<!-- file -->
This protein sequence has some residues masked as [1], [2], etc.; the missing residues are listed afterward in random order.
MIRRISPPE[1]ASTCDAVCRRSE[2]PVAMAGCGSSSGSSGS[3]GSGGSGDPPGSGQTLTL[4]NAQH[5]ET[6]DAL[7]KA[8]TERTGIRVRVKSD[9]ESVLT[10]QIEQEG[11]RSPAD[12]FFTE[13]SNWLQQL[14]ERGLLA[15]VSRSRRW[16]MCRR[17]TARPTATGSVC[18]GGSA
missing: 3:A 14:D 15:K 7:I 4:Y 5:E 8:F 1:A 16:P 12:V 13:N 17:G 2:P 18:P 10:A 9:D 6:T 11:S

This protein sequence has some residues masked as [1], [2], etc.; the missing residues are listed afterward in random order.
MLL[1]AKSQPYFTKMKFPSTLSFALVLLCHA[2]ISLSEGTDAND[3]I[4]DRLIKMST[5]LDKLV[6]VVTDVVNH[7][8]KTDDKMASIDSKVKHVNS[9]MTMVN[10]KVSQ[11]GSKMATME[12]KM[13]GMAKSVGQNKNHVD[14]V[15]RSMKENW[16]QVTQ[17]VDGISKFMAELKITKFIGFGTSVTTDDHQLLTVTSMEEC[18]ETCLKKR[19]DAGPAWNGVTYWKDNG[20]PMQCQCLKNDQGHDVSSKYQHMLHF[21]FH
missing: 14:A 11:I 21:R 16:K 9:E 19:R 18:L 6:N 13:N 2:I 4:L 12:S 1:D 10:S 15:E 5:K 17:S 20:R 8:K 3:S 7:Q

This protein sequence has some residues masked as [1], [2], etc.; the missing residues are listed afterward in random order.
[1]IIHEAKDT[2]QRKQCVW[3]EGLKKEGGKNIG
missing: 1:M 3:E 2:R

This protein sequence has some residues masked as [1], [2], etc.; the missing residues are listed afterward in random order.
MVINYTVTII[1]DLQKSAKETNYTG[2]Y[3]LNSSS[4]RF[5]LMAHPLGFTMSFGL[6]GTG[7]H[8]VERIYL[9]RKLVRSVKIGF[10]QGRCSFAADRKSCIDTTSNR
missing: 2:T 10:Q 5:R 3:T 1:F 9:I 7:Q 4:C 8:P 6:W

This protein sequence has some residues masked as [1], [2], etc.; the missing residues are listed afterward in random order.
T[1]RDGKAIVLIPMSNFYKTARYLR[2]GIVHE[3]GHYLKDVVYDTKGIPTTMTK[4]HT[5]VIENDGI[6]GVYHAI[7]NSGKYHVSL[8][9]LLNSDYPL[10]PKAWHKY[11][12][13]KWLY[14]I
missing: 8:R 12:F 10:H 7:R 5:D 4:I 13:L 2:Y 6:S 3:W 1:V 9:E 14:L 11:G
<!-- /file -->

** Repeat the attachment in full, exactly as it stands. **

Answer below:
This protein sequence has some residues masked as [1], [2], etc.; the missing residues are listed afterward in random order.
MIRRISPPE[1]ASTCDAVCRRSE[2]PVAMAGCGSSSGSSGS[3]GSGGSGDPPGSGQTLTL[4]NAQH[5]ET[6]DAL[7]KA[8]TERTGIRVRVKSD[9]ESVLT[10]QIEQEG[11]RSPAD[12]FFTE[13]SNWLQQL[14]ERGLLA[15]VSRSRRW[16]MCRR[17]TARPTATGSVC[18]GGSA
missing: 3:A 14:D 15:K 7:I 4:Y 5:E 8:F 1:A 16:P 12:V 13:N 17:G 2:P 18:P 10:A 9:D 6:T 11:S

This protein sequence has some residues masked as [1], [2], etc.; the missing residues are listed afterward in random order.
MLL[1]AKSQPYFTKMKFPSTLSFALVLLCHA[2]ISLSEGTDAND[3]I[4]DRLIKMST[5]LDKLV[6]VVTDVVNH[7][8]KTDDKMASIDSKVKHVNS[9]MTMVN[10]KVSQ[11]GSKMATME[12]KM[13]GMAKSVGQNKNHVD[14]V[15]RSMKENW[16]QVTQ[17]VDGISKFMAELKITKFIGFGTSVTTDDHQLLTVTSMEEC[18]ETCLKKR[19]DAGPAWNGVTYWKDNG[20]PMQCQCLKNDQGHDVSSKYQHMLHF[21]FH
missing: 14:A 11:I 21:R 16:K 9:E 19:R 18:L 6:N 13:N 2:I 4:L 12:S 1:D 10:S 15:E 5:K 17:S 20:R 8:K 3:S 7:Q

This protein sequence has some residues masked as [1], [2], etc.; the missing residues are listed afterward in random order.
[1]IIHEAKDT[2]QRKQCVW[3]EGLKKEGGKNIG
missing: 1:M 3:E 2:R

This protein sequence has some residues masked as [1], [2], etc.; the missing residues are listed afterward in random order.
MVINYTVTII[1]DLQKSAKETNYTG[2]Y[3]LNSSS[4]RF[5]LMAHPLGFTMSFGL[6]GTG[7]H[8]VERIYL[9]RKLVRSVKIGF[10]QGRCSFAADRKSCIDTTSNR
missing: 2:T 10:Q 5:R 3:T 1:F 9:I 7:Q 4:C 8:P 6:W

This protein sequence has some residues masked as [1], [2], etc.; the missing residues are listed afterward in random order.
T[1]RDGKAIVLIPMSNFYKTARYLR[2]GIVHE[3]GHYLKDVVYDTKGIPTTMTK[4]HT[5]VIENDGI[6]GVYHAI[7]NSGKYHVSL[8][9]LLNSDYPL[10]PKAWHKY[11][12][13]KWLY[14]I
missing: 8:R 12:F 10:H 7:R 5:D 4:I 13:L 2:Y 6:S 3:W 1:V 9:E 14:L 11:G